Halt called for on dingo baiting
DINGO conservationist Jennifer Parkhurst has hit back at plans to shoot or trap dingo-cross dogs at Inskip Point, saying the dingoes were purebred and should be protected.
In response to calls from birdwatchers saying dingo-cross dogs had wiped out a substantial number of ground-dwelling birds, Great Sandy Marine Park regional manager Ross Belcher told The Courier Mail feral pest numbers would be reduced by Easter.
He also said bird numbers would be monitored.
Feral pests including foxes, cats and a pack of six feral dogs had all played their part in making vulnerable beach stone-curlews move to Fraser Island, Birds Queensland conservation officer Mike West said.
Ms Parkhurst said the feral dogs that Mr West talked about appeared to be purebred dingoes, just a different colour.
"People don't understand the significant conservation value of black and tan dingoes, only 17% of dingoes in Australia are black," she said.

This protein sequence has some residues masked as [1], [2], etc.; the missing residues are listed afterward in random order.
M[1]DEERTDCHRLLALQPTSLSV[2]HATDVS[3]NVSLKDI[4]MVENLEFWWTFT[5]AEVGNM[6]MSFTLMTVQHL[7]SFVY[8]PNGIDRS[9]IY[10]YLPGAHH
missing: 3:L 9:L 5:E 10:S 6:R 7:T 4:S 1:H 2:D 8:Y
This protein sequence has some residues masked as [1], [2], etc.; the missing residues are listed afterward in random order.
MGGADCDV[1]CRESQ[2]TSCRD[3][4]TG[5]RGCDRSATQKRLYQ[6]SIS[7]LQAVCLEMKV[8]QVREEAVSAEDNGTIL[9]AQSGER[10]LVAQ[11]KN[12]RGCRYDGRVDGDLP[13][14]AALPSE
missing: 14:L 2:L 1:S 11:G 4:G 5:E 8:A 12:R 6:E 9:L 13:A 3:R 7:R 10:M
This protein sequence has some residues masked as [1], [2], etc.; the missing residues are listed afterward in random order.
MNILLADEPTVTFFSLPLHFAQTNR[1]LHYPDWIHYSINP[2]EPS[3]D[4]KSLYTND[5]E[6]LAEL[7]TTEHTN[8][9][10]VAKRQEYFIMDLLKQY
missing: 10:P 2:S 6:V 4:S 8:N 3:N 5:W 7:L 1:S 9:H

"Dingoes certainly aren't feral animals - they're native and come in four different colours ginger, black and tan, pure black and white. From my observations the dingoes around Inskip are pure.
"It's just part of nature and all part of the ecosystem that is dependent on dingoes to regulate it," she said.
It was not just the safety of the dingoes that Ms Parkhurst was worried about, she was concerned a baiting program would impact on other birds, children and pets.
"Birds of prey could feed on the carcass of a dead dingo. Anyway in my experience the young dingoes have been skittish, wary and timid. Given another two months the dingoes would disperse...and start their own pack. They won't be here much longer.
"After taking bait a dingo could wander anywhere, within reach of a child or a family pet. It could be catastrophic."
Mr West said Inskip Point was a special area with rare birds and 96 different species.